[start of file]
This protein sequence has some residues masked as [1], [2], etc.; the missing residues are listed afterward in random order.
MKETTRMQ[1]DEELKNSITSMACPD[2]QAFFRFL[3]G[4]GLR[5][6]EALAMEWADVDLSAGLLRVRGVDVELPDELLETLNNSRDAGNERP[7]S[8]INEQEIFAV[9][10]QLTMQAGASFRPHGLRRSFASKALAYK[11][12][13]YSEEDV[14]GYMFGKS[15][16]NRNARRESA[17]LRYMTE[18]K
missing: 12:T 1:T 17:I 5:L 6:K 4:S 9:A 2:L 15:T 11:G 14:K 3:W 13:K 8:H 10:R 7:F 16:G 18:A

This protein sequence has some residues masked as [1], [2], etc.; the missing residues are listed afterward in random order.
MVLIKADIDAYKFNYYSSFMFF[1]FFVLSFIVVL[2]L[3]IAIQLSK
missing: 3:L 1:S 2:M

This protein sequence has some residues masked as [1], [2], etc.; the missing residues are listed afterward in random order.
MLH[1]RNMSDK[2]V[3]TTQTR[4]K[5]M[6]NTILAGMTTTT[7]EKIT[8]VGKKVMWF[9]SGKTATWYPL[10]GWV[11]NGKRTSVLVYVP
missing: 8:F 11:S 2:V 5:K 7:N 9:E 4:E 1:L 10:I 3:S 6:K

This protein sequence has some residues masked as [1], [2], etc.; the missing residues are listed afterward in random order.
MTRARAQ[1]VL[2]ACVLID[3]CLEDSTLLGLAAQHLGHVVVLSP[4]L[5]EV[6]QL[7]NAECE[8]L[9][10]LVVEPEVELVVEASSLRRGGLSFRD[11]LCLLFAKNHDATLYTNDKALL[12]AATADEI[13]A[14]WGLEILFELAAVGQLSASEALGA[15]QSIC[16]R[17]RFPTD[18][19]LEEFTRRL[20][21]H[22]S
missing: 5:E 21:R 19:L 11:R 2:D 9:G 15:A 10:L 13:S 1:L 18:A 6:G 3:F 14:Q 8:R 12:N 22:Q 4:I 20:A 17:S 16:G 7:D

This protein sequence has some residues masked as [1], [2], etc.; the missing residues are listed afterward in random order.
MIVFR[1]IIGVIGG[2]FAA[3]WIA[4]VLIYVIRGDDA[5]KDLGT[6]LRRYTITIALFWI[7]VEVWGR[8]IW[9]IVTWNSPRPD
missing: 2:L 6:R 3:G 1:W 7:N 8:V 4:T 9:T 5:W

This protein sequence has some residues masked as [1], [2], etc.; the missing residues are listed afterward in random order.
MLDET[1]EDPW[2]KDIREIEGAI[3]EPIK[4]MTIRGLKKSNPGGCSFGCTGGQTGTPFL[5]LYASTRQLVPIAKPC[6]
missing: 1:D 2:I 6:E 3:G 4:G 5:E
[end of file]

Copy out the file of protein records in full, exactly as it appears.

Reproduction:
This protein sequence has some residues masked as [1], [2], etc.; the missing residues are listed afterward in random order.
MKETTRMQ[1]DEELKNSITSMACPD[2]QAFFRFL[3]G[4]GLR[5][6]EALAMEWADVDLSAGLLRVRGVDVELPDELLETLNNSRDAGNERP[7]S[8]INEQEIFAV[9][10]QLTMQAGASFRPHGLRRSFASKALAYK[11][12][13]YSEEDV[14]GYMFGKS[15][16]NRNARRESA[17]LRYMTE[18]K
missing: 12:T 1:T 17:I 5:L 6:K 4:S 9:A 2:L 15:T 11:G 14:K 3:W 13:K 8:H 10:R 7:F 16:G 18:A

This protein sequence has some residues masked as [1], [2], etc.; the missing residues are listed afterward in random order.
MVLIKADIDAYKFNYYSSFMFF[1]FFVLSFIVVL[2]L[3]IAIQLSK
missing: 3:L 1:S 2:M

This protein sequence has some residues masked as [1], [2], etc.; the missing residues are listed afterward in random order.
MLH[1]RNMSDK[2]V[3]TTQTR[4]K[5]M[6]NTILAGMTTTT[7]EKIT[8]VGKKVMWF[9]SGKTATWYPL[10]GWV[11]NGKRTSVLVYVP
missing: 8:F 11:S 2:V 5:K 7:N 9:E 4:E 1:L 10:I 3:S 6:K

This protein sequence has some residues masked as [1], [2], etc.; the missing residues are listed afterward in random order.
MTRARAQ[1]VL[2]ACVLID[3]CLEDSTLLGLAAQHLGHVVVLSP[4]L[5]EV[6]QL[7]NAECE[8]L[9][10]LVVEPEVELVVEASSLRRGGLSFRD[11]LCLLFAKNHDATLYTNDKALL[12]AATADEI[13]A[14]WGLEILFELAAVGQLSASEALGA[15]QSIC[16]R[17]RFPTD[18][19]LEEFTRRL[20][21]H[22]S
missing: 5:E 21:R 19:L 11:R 2:D 9:G 15:A 10:L 13:S 1:L 18:A 6:G 3:F 14:Q 8:R 12:N 22:Q 4:I 20:A 17:S 16:G 7:D

This protein sequence has some residues masked as [1], [2], etc.; the missing residues are listed afterward in random order.
MIVFR[1]IIGVIGG[2]FAA[3]WIA[4]VLIYVIRGDDA[5]KDLGT[6]LRRYTITIALFWI[7]VEVWGR[8]IW[9]IVTWNSPRPD
missing: 2:L 6:R 3:G 1:W 7:N 8:V 4:T 9:T 5:W

This protein sequence has some residues masked as [1], [2], etc.; the missing residues are listed afterward in random order.
MLDET[1]EDPW[2]KDIREIEGAI[3]EPIK[4]MTIRGLKKSNPGGCSFGCTGGQTGTPFL[5]LYASTRQLVPIAKPC[6]
missing: 1:D 2:I 6:E 3:G 4:G 5:E